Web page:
The authors used a broad survey of Americans which include questions about psychological well-being. Simplified, the indicators ranged from -5 (very unhappy) to 5 (very happy).
The age-long (no pun intended) notion that older people are happiest when they stay at home did not hold up in the data. People who were in the shock category and did not move saw an average decrease in happiness of 0.12 points, but people who had a shock and did move only decreased happiness by 0.04 points.
For the non-shock group, people who did not move had a 0.01 point increase in happiness, but people who moved had a 0.10 point increase.
Moving appears to have increased happiness (or reduced unhappiness) across the board by between 0.08 and 0.10 points, and it was the only statistically significant factor to improve psychological well-being for those who experienced shocks.
A lot of retirees don’t want to move because they feel like their house is a store of value in case there is a financial event. The data in the survey bore this out – people who moved after a shock saw a decrease in home equity or they gave up home ownership altogether (giving up home ownership is not necessarily a bad thing, mind you; we are happy renters!).
However, I’ll posit that there are a couple of psychological factors that inhibit people from moving and propose a few that stress the benefits of moving.
Why we don’t want to move
- Endowment effect: The endowment effect is a psychological phenomenon that causes us to fear loss more than we like gains. The output of this bias is that it causes us to attach a higher value to our houses than what they’re really worth (see “The Endowment Effect: Why You Should Buy a Foreclosure and Never Sell to an Investor” for more). There are memories attached to the house and we are afraid of losing those memories if we move.
- Neural pathways in our brains: We like routine. We like to do the same things over and over again. Once we find restaurants we like, meals we like, TV shows we like, we tend to do the same thing over and over again because our brain has created known paths for information to flow. Having to try something new forces us to create new neural paths, and our limbic systems resist us when we try that approach.
- Loss of a perceived safety net: According to the previously cited study, for most retirees, the house is the second largest asset behind Social Security itself. Retirees fear tapping into that home equity to move and then needing to pay for a large bill like long term care.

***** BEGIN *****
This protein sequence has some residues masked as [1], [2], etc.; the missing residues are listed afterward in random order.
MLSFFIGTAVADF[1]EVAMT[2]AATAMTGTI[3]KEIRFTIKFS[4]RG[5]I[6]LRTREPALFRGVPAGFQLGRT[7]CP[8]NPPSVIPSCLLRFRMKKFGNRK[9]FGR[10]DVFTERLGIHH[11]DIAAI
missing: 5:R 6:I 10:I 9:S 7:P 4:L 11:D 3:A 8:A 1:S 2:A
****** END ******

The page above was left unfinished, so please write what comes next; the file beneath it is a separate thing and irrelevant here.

Why we should move
- Experiences are more valuable than stuff: As research from Ryan Howell, Paulina Pchelin, and Ravi Iyer shows, we get more joy out of what we do than what we have. When we move, we create new experiences, which, in the long run, makes us happier.
- A stronger sense of connection: According to Mihaly Csikszentmihalyi, we are happier when we have connections and purpose in life. According to Dr. Finke’s research, more people are moving into active living communities, where they have things to do and people to see – reducing their loneliness and increasing their happiness.
- A motivation to get off the couch and stop watching TV: Watching television does not engage the brain. It does not force us to think and to be active in our lives. We are fed entertainment (of a questionable value). By moving, we become more active, and by becoming more active, we become happier.
There are other factors that may drive happiness as well. I have clients who live in high cost of living areas and want to move to lower cost of living areas because they can get more for their money – geographic arbitrage. Dr. Finke has research that shows that retirees who move more than 10 miles away from their children are happier than those who live 10 miles are less away from their kids (though the kids are probably unhappy to lose the free grandparents babysitting services).
Still, to me, the argument comes down to how active and connected are you in retirement. If you’re a part of a community in which you’re already a contributor and feel that bond, then, if you can afford to live there in retirement, there may be no reason to move. However, many retirees and soon-to-be retirees create artificial justifications for not moving and wind up wiling away what should be happy years sitting in front of the television, unconnected with the society and with the others who made them happy during their working years.
For me, if we move to the “compound” with our friends, we will have a built in network of people we want to spend time with and pursue activities together. That would be reason enough for me to move.